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The Basics 

The anterior cruciate ligament (ACL)  originates on the medial tibial articular surface and travels posteriorly where it inserts on the lateral femoral condyle and functions to provide rotational stability and resistance of anterior tibial translation, varus and valgus stress. 

ACL injuries compromise 40-50% of all ligamentous knee injuries in sports and occur more commonly in sports such as skiing, soccer, basketball and football. Most ACL injuries occur due to noncontact mechanisms, primarily during landing, pivoting or deceleration.

Knee anatomy
ACL injuries are common in high energy sports such as football
Signs and symptoms 
  • popping sensation at the time of injury 

  • large amount of swelling within 3-12 hours after the injury 

  • loss of motion 

  • pain 

  • feeling of instability 

Physical examination by a skilled provider and imaging studies such as an MRI are used to diagnose ACL injuries.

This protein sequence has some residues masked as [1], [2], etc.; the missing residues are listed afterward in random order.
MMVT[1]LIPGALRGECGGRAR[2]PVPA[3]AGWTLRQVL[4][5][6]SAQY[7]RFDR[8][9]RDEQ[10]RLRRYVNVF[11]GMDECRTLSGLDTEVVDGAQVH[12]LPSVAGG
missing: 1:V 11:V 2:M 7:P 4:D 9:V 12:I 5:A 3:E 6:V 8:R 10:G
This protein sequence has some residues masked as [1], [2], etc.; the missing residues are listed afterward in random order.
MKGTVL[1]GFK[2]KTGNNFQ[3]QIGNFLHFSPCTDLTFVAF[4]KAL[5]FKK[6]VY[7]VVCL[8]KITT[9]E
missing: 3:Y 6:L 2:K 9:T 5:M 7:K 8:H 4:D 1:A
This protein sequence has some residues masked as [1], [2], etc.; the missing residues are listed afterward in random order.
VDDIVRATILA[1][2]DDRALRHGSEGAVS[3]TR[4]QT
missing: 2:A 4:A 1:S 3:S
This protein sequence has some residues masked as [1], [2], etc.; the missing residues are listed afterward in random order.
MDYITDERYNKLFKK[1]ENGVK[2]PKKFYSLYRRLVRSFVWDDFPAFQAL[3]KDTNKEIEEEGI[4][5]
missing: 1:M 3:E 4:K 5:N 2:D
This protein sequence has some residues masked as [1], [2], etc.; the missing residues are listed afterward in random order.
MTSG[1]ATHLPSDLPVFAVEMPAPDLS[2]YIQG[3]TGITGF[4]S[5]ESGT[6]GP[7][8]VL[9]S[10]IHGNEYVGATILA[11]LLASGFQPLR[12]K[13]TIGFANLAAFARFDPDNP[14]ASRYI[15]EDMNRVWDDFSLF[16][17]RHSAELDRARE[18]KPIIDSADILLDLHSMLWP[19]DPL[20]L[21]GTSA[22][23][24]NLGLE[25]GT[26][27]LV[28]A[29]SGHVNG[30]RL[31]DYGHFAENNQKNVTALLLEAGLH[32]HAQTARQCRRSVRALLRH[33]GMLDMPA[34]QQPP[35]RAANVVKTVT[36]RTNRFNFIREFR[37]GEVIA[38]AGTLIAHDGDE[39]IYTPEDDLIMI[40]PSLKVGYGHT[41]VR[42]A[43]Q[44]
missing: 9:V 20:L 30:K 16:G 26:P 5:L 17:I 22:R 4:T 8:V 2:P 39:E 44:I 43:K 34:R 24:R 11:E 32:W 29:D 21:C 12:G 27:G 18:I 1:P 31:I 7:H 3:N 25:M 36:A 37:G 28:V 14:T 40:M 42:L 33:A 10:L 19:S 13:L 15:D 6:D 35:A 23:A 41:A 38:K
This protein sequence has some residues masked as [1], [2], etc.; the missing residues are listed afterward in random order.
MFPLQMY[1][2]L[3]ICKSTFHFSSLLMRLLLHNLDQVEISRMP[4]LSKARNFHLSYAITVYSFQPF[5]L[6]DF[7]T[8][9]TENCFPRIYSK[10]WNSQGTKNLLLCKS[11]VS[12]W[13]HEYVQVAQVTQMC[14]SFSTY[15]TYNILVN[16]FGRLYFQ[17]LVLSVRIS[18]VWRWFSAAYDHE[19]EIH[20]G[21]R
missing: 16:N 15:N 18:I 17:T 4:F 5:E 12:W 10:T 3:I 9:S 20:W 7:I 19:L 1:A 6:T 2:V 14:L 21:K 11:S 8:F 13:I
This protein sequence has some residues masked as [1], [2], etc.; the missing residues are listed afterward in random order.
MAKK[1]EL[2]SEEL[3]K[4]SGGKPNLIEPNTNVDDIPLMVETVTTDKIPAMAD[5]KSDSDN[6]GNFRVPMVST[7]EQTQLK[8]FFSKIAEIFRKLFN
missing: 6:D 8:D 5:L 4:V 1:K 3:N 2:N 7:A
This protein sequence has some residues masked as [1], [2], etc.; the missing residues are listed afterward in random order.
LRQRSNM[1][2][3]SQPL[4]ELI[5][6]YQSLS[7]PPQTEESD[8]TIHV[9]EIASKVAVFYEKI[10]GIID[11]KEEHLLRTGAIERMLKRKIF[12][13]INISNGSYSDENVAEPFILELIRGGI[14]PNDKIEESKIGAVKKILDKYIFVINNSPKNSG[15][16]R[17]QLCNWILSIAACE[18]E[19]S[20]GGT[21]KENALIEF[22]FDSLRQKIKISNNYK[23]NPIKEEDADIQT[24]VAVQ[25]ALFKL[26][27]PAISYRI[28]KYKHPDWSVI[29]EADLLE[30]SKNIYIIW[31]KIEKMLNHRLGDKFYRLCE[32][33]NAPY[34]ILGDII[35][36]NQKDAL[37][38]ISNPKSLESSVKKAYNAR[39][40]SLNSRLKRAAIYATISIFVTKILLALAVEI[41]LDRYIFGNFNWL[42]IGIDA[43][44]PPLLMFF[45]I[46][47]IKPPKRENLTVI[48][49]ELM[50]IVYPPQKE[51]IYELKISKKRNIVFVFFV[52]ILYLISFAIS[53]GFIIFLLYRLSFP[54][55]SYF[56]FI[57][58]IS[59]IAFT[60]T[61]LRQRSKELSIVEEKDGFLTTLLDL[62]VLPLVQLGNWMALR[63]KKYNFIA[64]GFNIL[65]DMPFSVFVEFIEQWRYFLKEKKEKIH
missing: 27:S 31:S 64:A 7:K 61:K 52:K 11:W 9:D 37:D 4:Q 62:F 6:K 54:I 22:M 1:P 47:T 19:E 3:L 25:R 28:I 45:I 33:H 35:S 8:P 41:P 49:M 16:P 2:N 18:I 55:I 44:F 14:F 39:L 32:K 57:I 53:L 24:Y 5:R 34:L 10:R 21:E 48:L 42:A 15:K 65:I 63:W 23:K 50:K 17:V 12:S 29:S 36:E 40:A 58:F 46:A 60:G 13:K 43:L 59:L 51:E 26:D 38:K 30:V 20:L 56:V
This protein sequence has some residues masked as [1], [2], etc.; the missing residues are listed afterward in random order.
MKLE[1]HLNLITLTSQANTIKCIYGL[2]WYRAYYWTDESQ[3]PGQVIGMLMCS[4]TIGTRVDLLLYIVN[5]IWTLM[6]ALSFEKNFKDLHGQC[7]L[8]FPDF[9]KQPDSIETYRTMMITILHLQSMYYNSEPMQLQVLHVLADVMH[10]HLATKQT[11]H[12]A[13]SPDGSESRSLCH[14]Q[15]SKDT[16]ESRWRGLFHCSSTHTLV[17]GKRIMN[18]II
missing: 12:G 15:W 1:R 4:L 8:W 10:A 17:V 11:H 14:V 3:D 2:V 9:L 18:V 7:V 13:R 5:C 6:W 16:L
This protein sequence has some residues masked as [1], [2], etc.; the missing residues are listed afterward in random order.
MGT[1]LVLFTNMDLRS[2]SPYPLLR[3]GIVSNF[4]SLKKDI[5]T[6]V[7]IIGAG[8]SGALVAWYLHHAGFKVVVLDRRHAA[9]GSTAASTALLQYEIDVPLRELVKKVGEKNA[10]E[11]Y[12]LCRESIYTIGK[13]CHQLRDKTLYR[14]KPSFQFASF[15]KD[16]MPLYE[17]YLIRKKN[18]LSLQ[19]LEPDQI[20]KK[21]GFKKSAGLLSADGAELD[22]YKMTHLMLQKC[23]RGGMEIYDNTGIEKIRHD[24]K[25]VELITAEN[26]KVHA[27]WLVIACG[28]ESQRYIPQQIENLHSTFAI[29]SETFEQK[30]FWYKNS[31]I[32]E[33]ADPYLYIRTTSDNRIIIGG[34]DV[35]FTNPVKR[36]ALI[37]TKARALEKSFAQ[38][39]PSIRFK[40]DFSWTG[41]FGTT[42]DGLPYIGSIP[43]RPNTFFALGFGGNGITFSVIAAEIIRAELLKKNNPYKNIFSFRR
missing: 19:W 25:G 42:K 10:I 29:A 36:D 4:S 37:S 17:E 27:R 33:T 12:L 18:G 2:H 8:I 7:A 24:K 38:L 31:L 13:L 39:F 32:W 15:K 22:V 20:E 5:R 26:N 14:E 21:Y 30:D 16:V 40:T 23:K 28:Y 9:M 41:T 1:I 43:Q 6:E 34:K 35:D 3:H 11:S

Treatment of ACL injuries varies on the patient activity level and degree of tear. 

In young active athletes who wish to continue playing high level sports that require cutting, pivoting and jumping movements, reconstruction of the ACL may be recommended; however is not required. In those who wish to avoid surgery, several months of physical therapy is often recommended to strengthen the knee and prevent further injury. Additionally, patients often benefit from custom fit ACL braces to stabilize the knee during sporting activities. Older less active individuals can be treated non-operatively with physical therapy and bracing as well. 

If operative management is recommended, pre-operative physical therapy is highly recommended. 

ACL Reconstruction 
Knee anatomy

Treatment of ACL injuries 

ACL injuries

ACL injuries are common in high energy sports such as basketball
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